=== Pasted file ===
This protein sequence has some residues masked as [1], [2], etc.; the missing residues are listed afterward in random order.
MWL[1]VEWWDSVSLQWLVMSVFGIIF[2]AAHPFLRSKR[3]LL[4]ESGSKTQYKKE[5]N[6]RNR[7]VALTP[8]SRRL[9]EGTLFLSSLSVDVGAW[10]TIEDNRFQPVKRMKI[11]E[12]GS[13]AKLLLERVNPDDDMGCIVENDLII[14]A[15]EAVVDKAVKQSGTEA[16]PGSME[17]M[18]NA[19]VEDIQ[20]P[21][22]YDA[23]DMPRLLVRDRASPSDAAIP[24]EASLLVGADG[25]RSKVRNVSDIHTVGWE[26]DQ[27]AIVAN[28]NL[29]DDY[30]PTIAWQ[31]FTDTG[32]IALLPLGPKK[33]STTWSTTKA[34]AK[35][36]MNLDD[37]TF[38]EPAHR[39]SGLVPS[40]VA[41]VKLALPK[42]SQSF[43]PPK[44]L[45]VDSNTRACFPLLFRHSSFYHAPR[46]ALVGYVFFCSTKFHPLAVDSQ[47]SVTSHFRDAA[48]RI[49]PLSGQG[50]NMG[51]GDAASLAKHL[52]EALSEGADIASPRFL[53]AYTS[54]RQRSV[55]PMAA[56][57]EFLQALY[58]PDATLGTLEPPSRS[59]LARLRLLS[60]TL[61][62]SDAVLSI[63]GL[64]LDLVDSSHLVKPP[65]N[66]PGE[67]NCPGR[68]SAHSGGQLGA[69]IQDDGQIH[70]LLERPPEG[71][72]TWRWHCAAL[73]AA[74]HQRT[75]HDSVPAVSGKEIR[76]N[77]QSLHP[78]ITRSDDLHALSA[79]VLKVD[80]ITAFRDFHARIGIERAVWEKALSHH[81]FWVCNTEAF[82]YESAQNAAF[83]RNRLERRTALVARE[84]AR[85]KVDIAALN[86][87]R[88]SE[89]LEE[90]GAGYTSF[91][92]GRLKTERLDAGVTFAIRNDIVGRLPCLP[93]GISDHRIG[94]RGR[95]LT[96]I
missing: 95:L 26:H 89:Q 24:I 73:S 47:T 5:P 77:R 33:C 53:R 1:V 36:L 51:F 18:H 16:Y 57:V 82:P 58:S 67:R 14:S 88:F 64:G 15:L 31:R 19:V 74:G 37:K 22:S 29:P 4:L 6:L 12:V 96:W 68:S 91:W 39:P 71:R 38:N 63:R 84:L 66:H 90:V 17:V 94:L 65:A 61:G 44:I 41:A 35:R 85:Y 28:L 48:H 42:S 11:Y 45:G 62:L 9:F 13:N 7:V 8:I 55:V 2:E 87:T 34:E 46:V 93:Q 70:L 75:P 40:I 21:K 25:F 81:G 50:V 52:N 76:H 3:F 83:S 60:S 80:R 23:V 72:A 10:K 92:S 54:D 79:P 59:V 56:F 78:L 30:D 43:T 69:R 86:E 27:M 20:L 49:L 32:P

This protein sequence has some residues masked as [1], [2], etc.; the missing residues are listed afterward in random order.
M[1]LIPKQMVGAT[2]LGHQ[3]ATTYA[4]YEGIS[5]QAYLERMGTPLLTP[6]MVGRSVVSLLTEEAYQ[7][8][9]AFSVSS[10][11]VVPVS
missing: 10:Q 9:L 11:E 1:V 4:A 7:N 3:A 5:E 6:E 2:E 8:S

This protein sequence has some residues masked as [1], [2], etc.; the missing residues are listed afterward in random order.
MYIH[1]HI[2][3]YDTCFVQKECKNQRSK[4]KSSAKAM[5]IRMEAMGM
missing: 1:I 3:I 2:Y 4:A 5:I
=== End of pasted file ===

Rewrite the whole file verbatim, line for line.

This protein sequence has some residues masked as [1], [2], etc.; the missing residues are listed afterward in random order.
MWL[1]VEWWDSVSLQWLVMSVFGIIF[2]AAHPFLRSKR[3]LL[4]ESGSKTQYKKE[5]N[6]RNR[7]VALTP[8]SRRL[9]EGTLFLSSLSVDVGAW[10]TIEDNRFQPVKRMKI[11]E[12]GS[13]AKLLLERVNPDDDMGCIVENDLII[14]A[15]EAVVDKAVKQSGTEA[16]PGSME[17]M[18]NA[19]VEDIQ[20]P[21][22]YDA[23]DMPRLLVRDRASPSDAAIP[24]EASLLVGADG[25]RSKVRNVSDIHTVGWE[26]DQ[27]AIVAN[28]NL[29]DDY[30]PTIAWQ[31]FTDTG[32]IALLPLGPKK[33]STTWSTTKA[34]AK[35][36]MNLDD[37]TF[38]EPAHR[39]SGLVPS[40]VA[41]VKLALPK[42]SQSF[43]PPK[44]L[45]VDSNTRACFPLLFRHSSFYHAPR[46]ALVGYVFFCSTKFHPLAVDSQ[47]SVTSHFRDAA[48]RI[49]PLSGQG[50]NMG[51]GDAASLAKHL[52]EALSEGADIASPRFL[53]AYTS[54]RQRSV[55]PMAA[56][57]EFLQALY[58]PDATLGTLEPPSRS[59]LARLRLLS[60]TL[61][62]SDAVLSI[63]GL[64]LDLVDSSHLVKPP[65]N[66]PGE[67]NCPGR[68]SAHSGGQLGA[69]IQDDGQIH[70]LLERPPEG[71][72]TWRWHCAAL[73]AA[74]HQRT[75]HDSVPAVSGKEIR[76]N[77]QSLHP[78]ITRSDDLHALSA[79]VLKVD[80]ITAFRDFHARIGIERAVWEKALSHH[81]FWVCNTEAF[82]YESAQNAAF[83]RNRLERRTALVARE[84]AR[85]KVDIAALN[86][87]R[88]SE[89]LEE[90]GAGYTSF[91][92]GRLKTERLDAGVTFAIRNDIVGRLPCLP[93]GISDHRIG[94]RGR[95]LT[96]I
missing: 95:L 26:H 89:Q 24:I 73:S 47:T 5:P 77:R 33:C 53:R 1:V 36:L 51:F 18:H 16:Y 57:V 82:P 58:S 67:R 14:S 88:F 64:G 15:L 31:R 19:V 74:G 37:K 22:S 29:P 4:L 6:L 12:V 96:W 68:S 91:W 39:P 71:R 38:N 63:R 84:L 66:H 90:V 17:V 94:L 65:A 61:G 44:I 41:A 35:R 85:Y 28:L 48:H 42:S 11:Y 45:G 62:L 9:F 13:N 7:V 8:I 55:V 2:E 87:T 34:E 46:V 93:Q 70:L 75:P 40:I 21:K 25:F 81:G 50:V 52:N 76:H 3:F 83:S 60:S 80:R 23:V 72:A 10:K 92:S 54:D 79:P 59:V 56:F 78:L 30:D 43:T 69:R 86:E 27:M 20:L 49:L 32:P

This protein sequence has some residues masked as [1], [2], etc.; the missing residues are listed afterward in random order.
M[1]LIPKQMVGAT[2]LGHQ[3]ATTYA[4]YEGIS[5]QAYLERMGTPLLTP[6]MVGRSVVSLLTEEAYQ[7][8][9]AFSVSS[10][11]VVPVS
missing: 10:Q 9:L 11:E 1:V 4:A 7:N 3:A 5:E 6:E 2:E 8:S

This protein sequence has some residues masked as [1], [2], etc.; the missing residues are listed afterward in random order.
MYIH[1]HI[2][3]YDTCFVQKECKNQRSK[4]KSSAKAM[5]IRMEAMGM
missing: 1:I 3:I 2:Y 4:A 5:I